Mary Stewart is one of the people who died during the pandemic and whose lives will be memorialized by the trees in the new Forest of Memories (photo by Tina Stewart-Tutton).
A former NHS employee who spent her life fighting for her right to exist after a difficult upbringing is to be remembered in the forest of pandemic victims.
Mary Stewart, 90, lived just a few hours in the hospital three times before passing away at her daughter’s home surrounded by family in September 2020.
The great-grandmother will now have a special tree in the Forest of Memories, established by the nonprofit organization Our Heroes CIC, which aims to plant a sapling for every life lost to Covid-19.
Mary’s daughter, Tina Stewart-Tutton, said the landing and accompanying online dedication are appropriate because her mother’s life is largely undocumented.
Tina, from Newport, told the Met: My mother was an orphan and had no birth certificate or other registration documents.
She has spent her entire life fighting for the right to exist, whether it be to marry or to have our birth certificates credited.
To be recognized alive and win so many battles, including against Covid, before he finally caught up with her is incredible, it means so much to us as a family.
Mary prepares to blow out her candle when she turns 90 (Photo: Tina Stewart-Tutton)
In May 2020, Mary was re-examined by paramedics within hours of her death, and her daughter came to say goodbye for the last time and hold her hand while wearing a PPE.
However, Tina, 57, says her mother found the strength to come to her mother’s bedside and was able to bring her home.
Tina, a social worker, said: When I saw my mom in the hospital, she woke up and I begged her to let me spend some time at home with her family.
After we got her back, she was able to see her family while wearing the PPE, and for a few months we were able to walk the grounds with her in her wheelchair. She even stood up and took a few small steps.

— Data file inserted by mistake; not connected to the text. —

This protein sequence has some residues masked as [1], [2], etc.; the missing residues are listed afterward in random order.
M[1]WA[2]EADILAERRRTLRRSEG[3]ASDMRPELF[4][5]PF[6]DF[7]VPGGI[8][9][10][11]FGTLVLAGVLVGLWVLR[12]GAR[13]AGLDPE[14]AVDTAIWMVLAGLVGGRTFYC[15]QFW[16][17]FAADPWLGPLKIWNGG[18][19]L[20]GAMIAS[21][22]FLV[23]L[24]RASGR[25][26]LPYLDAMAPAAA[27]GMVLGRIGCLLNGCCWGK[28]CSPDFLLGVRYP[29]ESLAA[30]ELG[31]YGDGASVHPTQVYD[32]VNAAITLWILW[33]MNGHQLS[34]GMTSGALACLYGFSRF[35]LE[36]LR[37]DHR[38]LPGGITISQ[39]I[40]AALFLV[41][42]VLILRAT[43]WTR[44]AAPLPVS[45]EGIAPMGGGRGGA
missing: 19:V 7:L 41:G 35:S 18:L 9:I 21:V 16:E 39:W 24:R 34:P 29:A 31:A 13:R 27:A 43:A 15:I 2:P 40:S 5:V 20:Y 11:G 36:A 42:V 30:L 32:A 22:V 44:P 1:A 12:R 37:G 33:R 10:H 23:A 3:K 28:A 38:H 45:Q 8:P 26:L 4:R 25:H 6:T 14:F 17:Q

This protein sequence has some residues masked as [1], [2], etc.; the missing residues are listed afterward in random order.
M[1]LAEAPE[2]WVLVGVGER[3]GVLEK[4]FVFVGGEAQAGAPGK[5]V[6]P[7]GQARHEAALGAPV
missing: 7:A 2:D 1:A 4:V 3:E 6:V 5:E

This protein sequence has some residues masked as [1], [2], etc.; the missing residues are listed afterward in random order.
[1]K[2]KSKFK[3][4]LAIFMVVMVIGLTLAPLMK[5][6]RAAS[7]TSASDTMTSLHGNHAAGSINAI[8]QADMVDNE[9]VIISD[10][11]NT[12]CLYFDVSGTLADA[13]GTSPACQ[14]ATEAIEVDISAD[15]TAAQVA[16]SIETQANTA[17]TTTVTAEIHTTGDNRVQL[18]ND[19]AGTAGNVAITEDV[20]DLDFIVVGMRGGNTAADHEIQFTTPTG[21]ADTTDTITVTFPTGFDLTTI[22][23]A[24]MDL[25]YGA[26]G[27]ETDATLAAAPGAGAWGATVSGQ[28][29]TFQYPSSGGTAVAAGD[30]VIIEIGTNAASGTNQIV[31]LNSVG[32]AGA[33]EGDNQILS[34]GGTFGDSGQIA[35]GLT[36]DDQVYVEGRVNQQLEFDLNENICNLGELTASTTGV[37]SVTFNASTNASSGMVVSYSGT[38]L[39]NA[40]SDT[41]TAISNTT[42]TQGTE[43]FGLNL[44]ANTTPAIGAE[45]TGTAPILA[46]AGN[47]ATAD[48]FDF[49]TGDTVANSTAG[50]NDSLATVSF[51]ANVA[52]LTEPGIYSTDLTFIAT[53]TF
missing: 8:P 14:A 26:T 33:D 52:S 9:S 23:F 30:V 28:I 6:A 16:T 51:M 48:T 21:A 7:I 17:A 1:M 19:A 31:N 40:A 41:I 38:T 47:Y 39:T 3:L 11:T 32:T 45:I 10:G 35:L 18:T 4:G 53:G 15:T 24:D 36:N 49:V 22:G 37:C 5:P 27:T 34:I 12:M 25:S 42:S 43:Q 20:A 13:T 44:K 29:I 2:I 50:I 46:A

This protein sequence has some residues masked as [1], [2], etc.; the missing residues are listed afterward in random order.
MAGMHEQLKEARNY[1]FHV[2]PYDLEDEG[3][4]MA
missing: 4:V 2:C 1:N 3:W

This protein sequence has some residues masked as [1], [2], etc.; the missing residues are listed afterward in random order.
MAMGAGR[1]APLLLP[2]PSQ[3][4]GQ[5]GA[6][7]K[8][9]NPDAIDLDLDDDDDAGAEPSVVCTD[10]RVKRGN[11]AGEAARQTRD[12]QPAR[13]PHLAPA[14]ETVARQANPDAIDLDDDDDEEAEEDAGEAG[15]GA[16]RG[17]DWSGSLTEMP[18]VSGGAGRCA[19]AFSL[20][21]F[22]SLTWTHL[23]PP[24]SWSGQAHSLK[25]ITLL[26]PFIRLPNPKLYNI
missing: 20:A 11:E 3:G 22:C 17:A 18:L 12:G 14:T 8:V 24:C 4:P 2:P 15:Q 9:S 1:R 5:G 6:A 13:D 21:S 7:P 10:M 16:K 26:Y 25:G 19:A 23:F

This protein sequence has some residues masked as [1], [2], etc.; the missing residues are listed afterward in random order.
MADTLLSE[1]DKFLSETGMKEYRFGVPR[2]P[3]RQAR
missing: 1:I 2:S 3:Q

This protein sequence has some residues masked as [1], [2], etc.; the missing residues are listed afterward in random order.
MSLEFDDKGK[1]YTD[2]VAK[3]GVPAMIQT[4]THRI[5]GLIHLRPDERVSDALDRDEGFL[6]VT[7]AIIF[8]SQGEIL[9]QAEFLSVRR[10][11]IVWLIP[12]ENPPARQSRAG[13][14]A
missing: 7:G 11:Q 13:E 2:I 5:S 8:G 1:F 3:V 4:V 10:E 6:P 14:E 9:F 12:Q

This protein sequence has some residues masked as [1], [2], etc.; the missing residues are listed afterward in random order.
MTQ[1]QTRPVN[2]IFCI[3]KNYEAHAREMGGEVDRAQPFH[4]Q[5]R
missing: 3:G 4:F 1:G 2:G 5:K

But unbeknownst to me, Covid had destroyed her body, and she couldn’t fight anymore.
Tina Stewart-Tutton had a close relationship with her mother, whom she cared for in the last weeks of her life (Photo: Tina Stewart-Tutton).
Mary died peacefully on the 12th. September 2020 to complications of an undiagnosed heart condition caused by Covid.
She was a bubbly, independent, defiant and mischievous person who loved nothing more than to laugh and joke, usually at my expense, Tina said.
Outside her house, she was a cheerful person who talked to everyone, but she didn’t allow anyone into her house because she was afraid she would be taken advantage of, which is institutionalized behavior.
She remained a strong, independent, community-oriented person and a devoted mother who always had her family’s best interests at heart.
Mary is survived by three other children, eight grandchildren and two great-grandchildren, with one more on the way.
His family’s experience has much in common with that of others who lost loved ones during Covid, whether it was the 126,713 people who died or the effects of the pandemic.
The Remembrance Project aims to create a network of commemorative woodlands across the UK. Work is expected to start in October, during the tree planting season, once the sites are completed.
In March, our ICC heroes joined forces with Marie Curie to host the charity’s National Day of Reflection to mark the first anniversary of the first blockade.
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